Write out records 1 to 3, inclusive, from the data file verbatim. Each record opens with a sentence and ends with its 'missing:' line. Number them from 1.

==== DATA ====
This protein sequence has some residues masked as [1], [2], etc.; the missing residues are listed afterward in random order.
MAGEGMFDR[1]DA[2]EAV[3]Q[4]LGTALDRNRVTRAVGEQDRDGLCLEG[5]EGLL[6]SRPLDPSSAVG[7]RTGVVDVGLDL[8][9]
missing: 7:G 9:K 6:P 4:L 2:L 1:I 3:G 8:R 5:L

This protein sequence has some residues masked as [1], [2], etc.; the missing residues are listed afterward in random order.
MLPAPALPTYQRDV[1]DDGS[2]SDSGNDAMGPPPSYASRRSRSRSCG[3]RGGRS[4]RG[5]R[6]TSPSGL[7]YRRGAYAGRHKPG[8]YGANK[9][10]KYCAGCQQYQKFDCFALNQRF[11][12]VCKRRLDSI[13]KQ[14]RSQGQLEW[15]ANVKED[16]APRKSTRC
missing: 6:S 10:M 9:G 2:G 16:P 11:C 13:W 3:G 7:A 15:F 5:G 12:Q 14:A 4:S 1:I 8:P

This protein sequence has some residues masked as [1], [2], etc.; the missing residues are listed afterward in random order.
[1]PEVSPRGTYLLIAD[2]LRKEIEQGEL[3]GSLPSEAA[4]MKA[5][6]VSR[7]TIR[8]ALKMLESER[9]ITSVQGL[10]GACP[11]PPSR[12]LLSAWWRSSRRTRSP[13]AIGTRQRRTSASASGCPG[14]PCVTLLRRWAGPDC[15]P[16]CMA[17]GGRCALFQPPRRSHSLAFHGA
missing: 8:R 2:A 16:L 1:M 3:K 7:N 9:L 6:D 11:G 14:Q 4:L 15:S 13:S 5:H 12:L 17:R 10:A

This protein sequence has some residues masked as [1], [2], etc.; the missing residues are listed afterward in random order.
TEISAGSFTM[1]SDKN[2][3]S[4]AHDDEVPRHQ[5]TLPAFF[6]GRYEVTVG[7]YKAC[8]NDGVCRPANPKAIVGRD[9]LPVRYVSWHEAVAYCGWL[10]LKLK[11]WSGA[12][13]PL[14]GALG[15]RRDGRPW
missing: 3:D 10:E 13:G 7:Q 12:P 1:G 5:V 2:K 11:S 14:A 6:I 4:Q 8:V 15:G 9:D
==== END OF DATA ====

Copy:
This protein sequence has some residues masked as [1], [2], etc.; the missing residues are listed afterward in random order.
MAGEGMFDR[1]DA[2]EAV[3]Q[4]LGTALDRNRVTRAVGEQDRDGLCLEG[5]EGLL[6]SRPLDPSSAVG[7]RTGVVDVGLDL[8][9]
missing: 7:G 9:K 6:P 4:L 2:L 1:I 3:G 8:R 5:L

This protein sequence has some residues masked as [1], [2], etc.; the missing residues are listed afterward in random order.
MLPAPALPTYQRDV[1]DDGS[2]SDSGNDAMGPPPSYASRRSRSRSCG[3]RGGRS[4]RG[5]R[6]TSPSGL[7]YRRGAYAGRHKPG[8]YGANK[9][10]KYCAGCQQYQKFDCFALNQRF[11][12]VCKRRLDSI[13]KQ[14]RSQGQLEW[15]ANVKED[16]APRKSTRC
missing: 6:S 10:M 9:G 2:G 16:P 11:C 13:W 3:G 7:A 15:F 5:G 12:Q 14:A 4:S 1:I 8:P

This protein sequence has some residues masked as [1], [2], etc.; the missing residues are listed afterward in random order.
[1]PEVSPRGTYLLIAD[2]LRKEIEQGEL[3]GSLPSEAA[4]MKA[5][6]VSR[7]TIR[8]ALKMLESER[9]ITSVQGL[10]GACP[11]PPSR[12]LLSAWWRSSRRTRSP[13]AIGTRQRRTSASASGCPG[14]PCVTLLRRWAGPDC[15]P[16]CMA[17]GGRCALFQPPRRSHSLAFHGA
missing: 8:R 2:A 16:L 1:M 3:K 7:N 9:L 6:D 11:G 14:Q 4:L 15:S 13:S 5:H 12:L 17:R 10:A